According to Bernie Sanders, freeing Americans from millions of dollars worth of debt shouldn't be that hard. On Monday, the presidential hopeful released "The College for All Act," which proposes a new tax on Wall Street that would cancel $1.6 trillion of student debt for 45 million Americans and eliminate tuition and fees for public colleges.
Sanders' plan has already been backed by Congresswomen Ilhan Omar, Alexandra Ocasio-Cortez, and Pramila Jaypal, all of whom tweeted their support and thoughts on the proposed act.
And since its release, people on Twitter have joined in the #CancelStudentDebt conversation to express the desperate need for student loan forgiveness.
Sanders isn't the only democratic presidential candidate with a proposed plan to cancel student debt. Earlier this month, along with House Majority Whip James E. Clyburn, Elizabeth Warren announced her plan for student loan forgiveness. According to Forbes, Warren's plan would "cancel student loan debt for more than 95 percent of borrowers, and would entirely cancel student loan debt for more than 75 percent of Americans with student loan debt." In terms of funding, Forbes predicts the money will come from elsewhere in Warren's campaign proposal, in particular her Ultra-Millionaire Tax, which would tax families with a net worth of $50 million or more at 2 percent.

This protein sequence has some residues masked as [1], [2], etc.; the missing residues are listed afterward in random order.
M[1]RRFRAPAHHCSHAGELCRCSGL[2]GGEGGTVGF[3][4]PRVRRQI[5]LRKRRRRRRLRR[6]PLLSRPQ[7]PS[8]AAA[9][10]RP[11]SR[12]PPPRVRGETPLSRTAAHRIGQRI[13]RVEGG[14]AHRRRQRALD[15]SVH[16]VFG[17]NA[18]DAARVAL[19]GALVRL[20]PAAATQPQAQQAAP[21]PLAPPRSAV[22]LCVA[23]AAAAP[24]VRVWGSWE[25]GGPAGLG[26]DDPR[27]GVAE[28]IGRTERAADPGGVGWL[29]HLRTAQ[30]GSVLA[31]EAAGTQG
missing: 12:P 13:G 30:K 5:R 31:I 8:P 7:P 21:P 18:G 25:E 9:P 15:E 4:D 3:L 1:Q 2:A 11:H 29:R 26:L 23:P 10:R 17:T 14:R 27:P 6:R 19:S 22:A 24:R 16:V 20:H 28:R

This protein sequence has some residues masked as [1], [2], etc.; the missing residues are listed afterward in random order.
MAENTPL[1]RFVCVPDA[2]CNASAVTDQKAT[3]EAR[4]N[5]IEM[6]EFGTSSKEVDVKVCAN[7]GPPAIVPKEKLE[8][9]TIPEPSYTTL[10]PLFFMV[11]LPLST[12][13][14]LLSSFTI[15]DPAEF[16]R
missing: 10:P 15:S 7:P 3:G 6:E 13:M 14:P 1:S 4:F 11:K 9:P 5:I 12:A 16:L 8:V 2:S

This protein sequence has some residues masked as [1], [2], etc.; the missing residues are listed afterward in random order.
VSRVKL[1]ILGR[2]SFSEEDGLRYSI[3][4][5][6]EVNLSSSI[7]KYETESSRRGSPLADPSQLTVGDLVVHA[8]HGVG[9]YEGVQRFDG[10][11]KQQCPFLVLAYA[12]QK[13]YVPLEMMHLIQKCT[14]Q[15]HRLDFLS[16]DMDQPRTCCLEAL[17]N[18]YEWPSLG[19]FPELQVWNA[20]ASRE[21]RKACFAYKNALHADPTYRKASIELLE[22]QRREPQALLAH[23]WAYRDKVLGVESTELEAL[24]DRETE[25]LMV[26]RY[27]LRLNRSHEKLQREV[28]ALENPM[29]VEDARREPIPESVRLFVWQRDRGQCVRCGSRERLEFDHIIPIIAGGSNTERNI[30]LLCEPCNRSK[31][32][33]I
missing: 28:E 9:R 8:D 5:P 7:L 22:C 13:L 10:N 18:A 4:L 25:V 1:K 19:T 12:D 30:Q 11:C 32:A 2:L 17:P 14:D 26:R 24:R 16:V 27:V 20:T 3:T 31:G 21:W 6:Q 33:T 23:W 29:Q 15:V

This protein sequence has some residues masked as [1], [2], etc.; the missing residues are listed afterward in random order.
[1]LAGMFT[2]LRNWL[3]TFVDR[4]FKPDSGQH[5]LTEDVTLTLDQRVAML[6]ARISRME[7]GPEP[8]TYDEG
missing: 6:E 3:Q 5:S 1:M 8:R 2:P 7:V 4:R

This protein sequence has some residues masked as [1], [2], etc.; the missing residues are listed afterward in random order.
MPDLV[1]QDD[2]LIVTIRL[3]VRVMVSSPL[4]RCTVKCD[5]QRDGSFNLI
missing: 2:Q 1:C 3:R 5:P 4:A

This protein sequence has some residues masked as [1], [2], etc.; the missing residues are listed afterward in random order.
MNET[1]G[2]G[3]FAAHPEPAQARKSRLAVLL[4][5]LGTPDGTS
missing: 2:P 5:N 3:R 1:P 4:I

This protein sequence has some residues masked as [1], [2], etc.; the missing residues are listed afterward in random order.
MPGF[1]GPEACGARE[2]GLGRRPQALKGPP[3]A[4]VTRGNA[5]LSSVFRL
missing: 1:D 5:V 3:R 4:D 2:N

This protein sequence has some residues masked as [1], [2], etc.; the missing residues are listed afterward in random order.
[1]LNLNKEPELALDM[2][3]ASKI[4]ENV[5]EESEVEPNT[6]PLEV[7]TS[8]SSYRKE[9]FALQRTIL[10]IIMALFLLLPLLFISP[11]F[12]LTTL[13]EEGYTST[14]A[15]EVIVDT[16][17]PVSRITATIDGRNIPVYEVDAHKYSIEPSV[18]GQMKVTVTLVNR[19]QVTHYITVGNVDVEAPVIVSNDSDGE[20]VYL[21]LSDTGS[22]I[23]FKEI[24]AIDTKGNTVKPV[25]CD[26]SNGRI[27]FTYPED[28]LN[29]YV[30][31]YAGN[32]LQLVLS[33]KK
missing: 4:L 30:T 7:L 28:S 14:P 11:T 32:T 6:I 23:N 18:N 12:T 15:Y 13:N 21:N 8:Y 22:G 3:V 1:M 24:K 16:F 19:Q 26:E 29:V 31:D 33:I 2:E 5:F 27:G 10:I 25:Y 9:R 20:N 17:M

Other 2020 presidential candidates like Pete Buttigieg and Julian Castro have released education reform plans of their own as part of their campaigns, while some—including Kamala Harris, Tulsi Gabbard, and Kirsten Gillibrand—have expressed support for Sanders' plan.
Amy Klobuchar, on the other hand, made it perfectly clear that student loan forgiveness is not a priority. "I am not for free four-year college for all, no,” Klobuchar said at her CNN town hall in February. “I wish: If I were a magic genie and could give that to everyone and we could afford it, I would.”
And, although Corey Booker co-sponsored Hawaii Democrat Brian Schatz’s debt-free college bill, he has remained quiet about his own plans for student loan forgiveness.
We'll have to wait for the debates on Wednesday and Thursday to get some answers out of the rest of them.
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